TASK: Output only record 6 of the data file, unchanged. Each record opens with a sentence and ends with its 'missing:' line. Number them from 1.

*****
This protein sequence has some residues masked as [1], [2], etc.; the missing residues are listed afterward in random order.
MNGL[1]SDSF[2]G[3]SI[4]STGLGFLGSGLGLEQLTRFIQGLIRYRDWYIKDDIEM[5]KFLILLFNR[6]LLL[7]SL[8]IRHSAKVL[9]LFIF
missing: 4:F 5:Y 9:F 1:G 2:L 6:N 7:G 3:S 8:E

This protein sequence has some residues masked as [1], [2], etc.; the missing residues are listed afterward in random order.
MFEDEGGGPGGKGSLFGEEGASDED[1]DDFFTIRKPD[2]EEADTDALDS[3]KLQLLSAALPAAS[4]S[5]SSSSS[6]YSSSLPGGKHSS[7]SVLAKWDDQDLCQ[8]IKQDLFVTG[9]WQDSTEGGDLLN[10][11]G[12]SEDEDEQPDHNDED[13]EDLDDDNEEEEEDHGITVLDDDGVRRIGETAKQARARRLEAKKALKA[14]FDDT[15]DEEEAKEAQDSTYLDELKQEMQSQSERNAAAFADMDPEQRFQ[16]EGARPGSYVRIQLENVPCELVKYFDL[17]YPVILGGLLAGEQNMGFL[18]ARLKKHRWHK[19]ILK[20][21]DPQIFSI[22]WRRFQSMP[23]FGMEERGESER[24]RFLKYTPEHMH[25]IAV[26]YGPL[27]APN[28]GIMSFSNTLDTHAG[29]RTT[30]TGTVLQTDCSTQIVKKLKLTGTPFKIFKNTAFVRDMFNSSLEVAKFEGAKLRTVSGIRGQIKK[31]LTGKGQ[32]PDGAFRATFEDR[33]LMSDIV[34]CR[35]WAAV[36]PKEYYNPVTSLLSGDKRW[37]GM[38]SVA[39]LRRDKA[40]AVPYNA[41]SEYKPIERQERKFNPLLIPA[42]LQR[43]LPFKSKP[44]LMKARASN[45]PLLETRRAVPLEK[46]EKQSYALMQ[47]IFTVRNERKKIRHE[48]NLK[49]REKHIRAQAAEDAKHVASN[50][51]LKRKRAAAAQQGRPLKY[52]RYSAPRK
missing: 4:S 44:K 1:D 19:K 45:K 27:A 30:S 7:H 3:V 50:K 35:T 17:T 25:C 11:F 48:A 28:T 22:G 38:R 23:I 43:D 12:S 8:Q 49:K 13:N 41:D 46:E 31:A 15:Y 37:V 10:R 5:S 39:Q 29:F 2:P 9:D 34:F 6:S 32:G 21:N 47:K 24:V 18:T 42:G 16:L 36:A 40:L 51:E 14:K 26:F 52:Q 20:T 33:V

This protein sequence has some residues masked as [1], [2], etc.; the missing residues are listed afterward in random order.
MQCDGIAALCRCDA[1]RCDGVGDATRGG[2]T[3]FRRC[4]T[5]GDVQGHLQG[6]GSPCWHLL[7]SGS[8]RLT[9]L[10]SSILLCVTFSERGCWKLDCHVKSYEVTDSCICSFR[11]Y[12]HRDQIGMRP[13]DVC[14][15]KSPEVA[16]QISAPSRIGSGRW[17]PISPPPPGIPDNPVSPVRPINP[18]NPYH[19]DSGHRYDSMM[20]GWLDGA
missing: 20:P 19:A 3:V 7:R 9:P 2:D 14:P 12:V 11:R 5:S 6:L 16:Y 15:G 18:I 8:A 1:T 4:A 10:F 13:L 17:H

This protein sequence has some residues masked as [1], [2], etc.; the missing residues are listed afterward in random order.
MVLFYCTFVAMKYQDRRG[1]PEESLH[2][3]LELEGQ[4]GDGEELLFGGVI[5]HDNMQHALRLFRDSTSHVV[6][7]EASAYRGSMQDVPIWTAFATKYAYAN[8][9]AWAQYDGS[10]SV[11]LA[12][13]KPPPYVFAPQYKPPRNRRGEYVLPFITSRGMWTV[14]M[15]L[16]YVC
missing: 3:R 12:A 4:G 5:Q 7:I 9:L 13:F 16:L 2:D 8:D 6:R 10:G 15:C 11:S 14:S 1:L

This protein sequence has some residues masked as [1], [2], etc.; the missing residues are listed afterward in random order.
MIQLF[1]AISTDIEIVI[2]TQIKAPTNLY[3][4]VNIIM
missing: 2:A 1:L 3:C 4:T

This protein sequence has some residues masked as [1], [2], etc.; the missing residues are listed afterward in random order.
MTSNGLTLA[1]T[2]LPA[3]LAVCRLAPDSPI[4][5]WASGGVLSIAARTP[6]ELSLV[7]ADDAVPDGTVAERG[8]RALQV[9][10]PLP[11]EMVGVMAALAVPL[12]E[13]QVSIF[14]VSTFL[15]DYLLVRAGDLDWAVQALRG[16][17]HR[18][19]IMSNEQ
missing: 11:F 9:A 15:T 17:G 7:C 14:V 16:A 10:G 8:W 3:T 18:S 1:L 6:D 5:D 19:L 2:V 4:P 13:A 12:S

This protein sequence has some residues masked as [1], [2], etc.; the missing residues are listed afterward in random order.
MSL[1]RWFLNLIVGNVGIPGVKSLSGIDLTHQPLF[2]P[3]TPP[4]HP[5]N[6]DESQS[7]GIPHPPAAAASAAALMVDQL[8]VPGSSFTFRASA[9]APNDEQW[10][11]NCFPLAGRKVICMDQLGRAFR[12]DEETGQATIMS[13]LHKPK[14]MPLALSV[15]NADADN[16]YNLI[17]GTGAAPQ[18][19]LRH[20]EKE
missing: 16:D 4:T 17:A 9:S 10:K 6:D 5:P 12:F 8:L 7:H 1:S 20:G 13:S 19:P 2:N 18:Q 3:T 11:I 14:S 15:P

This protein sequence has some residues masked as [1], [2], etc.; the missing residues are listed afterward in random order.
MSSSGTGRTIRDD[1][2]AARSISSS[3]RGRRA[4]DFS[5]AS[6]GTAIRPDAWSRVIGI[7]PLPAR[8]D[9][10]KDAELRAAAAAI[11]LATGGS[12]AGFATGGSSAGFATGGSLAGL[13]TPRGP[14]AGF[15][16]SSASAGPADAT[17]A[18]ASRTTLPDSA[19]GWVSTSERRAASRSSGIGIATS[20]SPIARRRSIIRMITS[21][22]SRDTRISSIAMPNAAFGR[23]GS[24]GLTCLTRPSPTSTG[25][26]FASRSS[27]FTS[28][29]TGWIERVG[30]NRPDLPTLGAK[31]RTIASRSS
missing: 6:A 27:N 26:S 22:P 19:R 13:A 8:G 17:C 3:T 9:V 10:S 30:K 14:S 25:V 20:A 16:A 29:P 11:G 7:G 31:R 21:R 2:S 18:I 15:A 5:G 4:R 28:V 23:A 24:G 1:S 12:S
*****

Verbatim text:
This protein sequence has some residues masked as [1], [2], etc.; the missing residues are listed afterward in random order.
MTSNGLTLA[1]T[2]LPA[3]LAVCRLAPDSPI[4][5]WASGGVLSIAARTP[6]ELSLV[7]ADDAVPDGTVAERG[8]RALQV[9][10]PLP[11]EMVGVMAALAVPL[12]E[13]QVSIF[14]VSTFL[15]DYLLVRAGDLDWAVQALRG[16][17]HR[18][19]IMSNEQ
missing: 11:F 9:A 15:T 17:G 7:C 14:V 16:A 10:G 8:W 3:T 18:S 1:L 6:D 5:D 19:L 2:V 4:P 13:A 12:S